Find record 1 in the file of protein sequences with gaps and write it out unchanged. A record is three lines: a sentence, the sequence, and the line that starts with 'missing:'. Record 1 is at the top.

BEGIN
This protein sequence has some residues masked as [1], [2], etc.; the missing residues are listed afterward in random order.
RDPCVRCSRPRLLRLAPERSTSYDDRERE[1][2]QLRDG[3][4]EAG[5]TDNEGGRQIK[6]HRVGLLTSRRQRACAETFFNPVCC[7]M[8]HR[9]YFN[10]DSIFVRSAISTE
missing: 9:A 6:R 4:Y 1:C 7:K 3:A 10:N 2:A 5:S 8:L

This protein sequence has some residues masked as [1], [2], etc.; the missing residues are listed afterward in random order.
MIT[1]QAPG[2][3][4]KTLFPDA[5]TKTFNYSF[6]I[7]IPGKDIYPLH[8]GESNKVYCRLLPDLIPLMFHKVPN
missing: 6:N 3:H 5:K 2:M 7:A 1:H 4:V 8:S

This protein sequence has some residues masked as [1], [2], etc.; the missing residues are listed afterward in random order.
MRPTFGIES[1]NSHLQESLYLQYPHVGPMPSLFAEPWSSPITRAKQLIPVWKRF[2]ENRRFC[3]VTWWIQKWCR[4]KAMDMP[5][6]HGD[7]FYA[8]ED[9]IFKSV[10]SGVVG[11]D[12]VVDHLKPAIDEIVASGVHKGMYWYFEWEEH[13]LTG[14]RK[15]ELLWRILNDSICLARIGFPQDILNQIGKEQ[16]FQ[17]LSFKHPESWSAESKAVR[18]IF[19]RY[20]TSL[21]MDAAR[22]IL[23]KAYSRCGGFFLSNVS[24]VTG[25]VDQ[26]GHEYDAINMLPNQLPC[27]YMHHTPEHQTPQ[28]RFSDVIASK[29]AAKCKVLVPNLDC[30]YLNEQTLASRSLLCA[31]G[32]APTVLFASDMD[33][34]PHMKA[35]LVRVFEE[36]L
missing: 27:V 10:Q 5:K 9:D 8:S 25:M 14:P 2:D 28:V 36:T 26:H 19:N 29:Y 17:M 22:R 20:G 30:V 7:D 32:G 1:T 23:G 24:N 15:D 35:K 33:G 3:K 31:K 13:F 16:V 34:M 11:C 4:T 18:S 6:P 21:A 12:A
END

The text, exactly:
This protein sequence has some residues masked as [1], [2], etc.; the missing residues are listed afterward in random order.
RDPCVRCSRPRLLRLAPERSTSYDDRERE[1][2]QLRDG[3][4]EAG[5]TDNEGGRQIK[6]HRVGLLTSRRQRACAETFFNPVCC[7]M[8]HR[9]YFN[10]DSIFVRSAISTE
missing: 9:A 6:R 4:Y 1:C 7:K 3:A 10:N 2:A 5:S 8:L